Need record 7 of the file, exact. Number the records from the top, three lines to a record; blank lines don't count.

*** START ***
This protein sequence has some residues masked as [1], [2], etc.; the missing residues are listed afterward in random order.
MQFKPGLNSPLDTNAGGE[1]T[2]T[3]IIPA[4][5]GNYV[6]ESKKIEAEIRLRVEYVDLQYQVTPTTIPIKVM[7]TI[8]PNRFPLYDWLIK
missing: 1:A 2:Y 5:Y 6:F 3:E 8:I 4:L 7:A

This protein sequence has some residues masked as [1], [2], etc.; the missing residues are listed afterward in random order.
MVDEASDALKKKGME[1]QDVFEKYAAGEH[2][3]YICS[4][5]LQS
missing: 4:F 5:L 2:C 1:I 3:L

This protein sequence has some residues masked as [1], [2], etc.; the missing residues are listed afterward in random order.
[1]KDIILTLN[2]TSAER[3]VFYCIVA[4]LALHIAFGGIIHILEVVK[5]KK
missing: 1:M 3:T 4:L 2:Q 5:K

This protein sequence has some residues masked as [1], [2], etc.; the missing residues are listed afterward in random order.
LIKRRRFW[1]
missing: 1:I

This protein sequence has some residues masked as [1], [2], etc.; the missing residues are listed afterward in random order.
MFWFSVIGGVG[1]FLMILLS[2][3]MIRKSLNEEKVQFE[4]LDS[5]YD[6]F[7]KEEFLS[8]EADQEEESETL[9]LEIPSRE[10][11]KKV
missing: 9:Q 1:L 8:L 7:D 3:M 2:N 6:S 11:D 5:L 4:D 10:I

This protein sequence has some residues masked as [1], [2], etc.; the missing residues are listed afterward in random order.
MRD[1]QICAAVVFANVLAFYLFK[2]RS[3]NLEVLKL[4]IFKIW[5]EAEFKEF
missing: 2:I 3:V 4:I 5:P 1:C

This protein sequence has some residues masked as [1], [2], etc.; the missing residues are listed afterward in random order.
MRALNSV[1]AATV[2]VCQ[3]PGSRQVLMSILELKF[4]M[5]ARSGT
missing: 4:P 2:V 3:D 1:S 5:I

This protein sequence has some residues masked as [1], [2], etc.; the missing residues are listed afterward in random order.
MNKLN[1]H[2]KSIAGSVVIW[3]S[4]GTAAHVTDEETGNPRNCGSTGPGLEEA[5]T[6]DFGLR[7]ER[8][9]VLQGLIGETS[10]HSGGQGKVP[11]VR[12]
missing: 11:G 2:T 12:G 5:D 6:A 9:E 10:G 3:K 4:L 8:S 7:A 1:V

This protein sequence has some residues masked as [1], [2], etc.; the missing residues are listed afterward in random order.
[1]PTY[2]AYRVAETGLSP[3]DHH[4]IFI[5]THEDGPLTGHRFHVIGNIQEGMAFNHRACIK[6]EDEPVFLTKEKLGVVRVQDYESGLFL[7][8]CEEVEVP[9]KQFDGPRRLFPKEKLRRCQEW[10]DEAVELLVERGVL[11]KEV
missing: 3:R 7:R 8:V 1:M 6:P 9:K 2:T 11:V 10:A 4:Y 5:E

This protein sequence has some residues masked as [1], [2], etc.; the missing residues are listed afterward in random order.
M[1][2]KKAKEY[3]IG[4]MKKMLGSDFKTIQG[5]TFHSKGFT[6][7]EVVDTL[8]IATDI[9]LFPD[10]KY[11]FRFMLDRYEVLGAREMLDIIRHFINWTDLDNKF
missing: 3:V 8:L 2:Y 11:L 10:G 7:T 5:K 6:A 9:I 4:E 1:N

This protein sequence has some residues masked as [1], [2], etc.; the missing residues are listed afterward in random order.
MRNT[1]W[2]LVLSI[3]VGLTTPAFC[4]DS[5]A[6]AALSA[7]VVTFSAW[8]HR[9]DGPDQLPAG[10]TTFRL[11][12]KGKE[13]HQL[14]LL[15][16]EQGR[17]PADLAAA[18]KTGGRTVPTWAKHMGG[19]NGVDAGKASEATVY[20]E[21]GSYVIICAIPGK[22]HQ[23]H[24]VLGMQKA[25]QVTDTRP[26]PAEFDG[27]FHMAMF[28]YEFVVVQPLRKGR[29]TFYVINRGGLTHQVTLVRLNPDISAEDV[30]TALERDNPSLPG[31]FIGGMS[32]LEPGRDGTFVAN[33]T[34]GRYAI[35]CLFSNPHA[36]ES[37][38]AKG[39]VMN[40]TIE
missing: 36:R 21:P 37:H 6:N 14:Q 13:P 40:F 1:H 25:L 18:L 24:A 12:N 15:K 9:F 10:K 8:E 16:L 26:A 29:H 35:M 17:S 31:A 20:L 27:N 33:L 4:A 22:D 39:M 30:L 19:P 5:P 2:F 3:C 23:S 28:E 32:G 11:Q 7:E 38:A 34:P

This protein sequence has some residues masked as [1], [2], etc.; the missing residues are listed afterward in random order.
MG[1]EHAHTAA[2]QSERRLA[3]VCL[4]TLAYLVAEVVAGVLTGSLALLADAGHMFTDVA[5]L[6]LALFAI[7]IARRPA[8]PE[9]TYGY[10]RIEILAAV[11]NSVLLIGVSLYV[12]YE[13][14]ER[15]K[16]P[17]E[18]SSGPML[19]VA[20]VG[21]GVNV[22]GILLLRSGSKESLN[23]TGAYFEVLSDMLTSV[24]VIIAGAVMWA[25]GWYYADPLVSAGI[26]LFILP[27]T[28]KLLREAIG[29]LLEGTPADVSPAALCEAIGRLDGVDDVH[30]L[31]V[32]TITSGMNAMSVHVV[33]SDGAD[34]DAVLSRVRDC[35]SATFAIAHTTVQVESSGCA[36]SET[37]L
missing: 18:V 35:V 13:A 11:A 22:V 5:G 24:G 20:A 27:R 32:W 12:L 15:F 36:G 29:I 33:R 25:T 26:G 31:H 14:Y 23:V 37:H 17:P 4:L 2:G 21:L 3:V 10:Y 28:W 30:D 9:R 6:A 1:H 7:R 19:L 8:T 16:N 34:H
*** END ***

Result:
This protein sequence has some residues masked as [1], [2], etc.; the missing residues are listed afterward in random order.
MRALNSV[1]AATV[2]VCQ[3]PGSRQVLMSILELKF[4]M[5]ARSGT
missing: 4:P 2:V 3:D 1:S 5:I